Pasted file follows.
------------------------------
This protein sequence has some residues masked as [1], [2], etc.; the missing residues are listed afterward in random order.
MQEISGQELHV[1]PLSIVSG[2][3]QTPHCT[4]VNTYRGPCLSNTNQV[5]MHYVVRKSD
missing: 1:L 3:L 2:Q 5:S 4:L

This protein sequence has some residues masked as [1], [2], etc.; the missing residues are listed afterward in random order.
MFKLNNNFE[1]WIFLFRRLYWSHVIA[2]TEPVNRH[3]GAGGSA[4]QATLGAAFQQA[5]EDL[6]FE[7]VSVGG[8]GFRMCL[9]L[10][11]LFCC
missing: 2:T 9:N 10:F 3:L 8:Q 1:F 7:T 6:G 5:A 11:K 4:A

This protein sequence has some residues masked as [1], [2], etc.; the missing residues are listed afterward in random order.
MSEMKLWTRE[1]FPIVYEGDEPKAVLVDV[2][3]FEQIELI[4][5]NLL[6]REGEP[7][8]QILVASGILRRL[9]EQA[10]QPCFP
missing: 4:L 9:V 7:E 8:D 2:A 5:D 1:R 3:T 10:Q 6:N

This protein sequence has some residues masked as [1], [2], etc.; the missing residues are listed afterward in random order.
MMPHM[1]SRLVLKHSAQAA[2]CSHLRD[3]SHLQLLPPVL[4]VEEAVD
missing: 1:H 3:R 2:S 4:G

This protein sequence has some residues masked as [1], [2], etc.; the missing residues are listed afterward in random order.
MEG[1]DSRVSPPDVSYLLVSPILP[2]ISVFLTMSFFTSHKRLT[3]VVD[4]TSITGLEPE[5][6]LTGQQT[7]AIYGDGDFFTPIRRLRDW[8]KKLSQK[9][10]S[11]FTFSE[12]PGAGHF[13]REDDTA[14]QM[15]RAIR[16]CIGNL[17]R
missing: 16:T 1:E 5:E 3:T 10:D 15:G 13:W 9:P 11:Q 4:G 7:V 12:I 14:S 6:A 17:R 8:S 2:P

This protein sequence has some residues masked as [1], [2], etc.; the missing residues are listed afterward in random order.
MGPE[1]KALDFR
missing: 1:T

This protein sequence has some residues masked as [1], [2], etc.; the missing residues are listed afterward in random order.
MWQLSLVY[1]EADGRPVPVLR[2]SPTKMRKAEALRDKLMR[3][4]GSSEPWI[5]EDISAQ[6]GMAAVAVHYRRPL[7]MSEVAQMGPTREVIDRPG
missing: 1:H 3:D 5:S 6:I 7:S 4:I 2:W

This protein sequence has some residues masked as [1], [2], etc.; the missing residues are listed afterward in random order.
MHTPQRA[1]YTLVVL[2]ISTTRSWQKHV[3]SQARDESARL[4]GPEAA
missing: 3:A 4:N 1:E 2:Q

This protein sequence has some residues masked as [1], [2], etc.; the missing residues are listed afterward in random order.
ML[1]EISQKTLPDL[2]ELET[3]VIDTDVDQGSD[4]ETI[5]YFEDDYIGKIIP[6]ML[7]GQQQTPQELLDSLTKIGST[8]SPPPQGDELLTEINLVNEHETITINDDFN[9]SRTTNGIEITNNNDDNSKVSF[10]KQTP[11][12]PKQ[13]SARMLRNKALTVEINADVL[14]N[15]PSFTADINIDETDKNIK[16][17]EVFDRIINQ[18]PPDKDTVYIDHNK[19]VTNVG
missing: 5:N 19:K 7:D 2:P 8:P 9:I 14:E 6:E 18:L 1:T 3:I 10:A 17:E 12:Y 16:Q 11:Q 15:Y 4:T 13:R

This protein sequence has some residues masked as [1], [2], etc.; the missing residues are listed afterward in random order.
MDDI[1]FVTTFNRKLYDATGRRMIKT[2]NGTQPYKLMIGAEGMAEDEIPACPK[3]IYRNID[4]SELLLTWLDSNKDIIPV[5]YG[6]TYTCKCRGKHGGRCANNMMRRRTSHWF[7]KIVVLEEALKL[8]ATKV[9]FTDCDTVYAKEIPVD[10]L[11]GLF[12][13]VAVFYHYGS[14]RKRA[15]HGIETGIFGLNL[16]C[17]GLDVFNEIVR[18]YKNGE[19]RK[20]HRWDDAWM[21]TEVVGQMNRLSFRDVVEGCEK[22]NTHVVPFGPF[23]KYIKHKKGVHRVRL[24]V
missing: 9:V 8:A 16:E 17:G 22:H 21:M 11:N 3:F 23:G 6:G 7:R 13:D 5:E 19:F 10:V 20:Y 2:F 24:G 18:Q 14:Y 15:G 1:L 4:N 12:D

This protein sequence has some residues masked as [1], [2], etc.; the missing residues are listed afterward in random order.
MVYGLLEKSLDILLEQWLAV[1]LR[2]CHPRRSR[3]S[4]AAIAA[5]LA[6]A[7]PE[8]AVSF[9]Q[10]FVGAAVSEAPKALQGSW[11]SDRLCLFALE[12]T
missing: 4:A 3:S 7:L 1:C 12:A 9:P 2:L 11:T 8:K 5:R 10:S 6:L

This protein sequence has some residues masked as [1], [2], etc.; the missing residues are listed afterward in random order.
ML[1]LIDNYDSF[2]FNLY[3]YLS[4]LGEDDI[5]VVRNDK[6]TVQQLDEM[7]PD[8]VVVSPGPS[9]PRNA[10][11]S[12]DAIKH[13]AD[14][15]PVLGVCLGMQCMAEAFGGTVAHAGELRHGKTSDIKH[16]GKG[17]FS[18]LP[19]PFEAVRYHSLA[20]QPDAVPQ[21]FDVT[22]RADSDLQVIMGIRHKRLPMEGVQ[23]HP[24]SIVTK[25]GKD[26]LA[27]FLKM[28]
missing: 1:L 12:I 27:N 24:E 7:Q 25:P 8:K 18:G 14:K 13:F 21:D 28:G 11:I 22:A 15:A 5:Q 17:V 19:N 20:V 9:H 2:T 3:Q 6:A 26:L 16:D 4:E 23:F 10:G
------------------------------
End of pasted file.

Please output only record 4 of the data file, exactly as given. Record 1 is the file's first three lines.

This protein sequence has some residues masked as [1], [2], etc.; the missing residues are listed afterward in random order.
MMPHM[1]SRLVLKHSAQAA[2]CSHLRD[3]SHLQLLPPVL[4]VEEAVD
missing: 1:H 3:R 2:S 4:G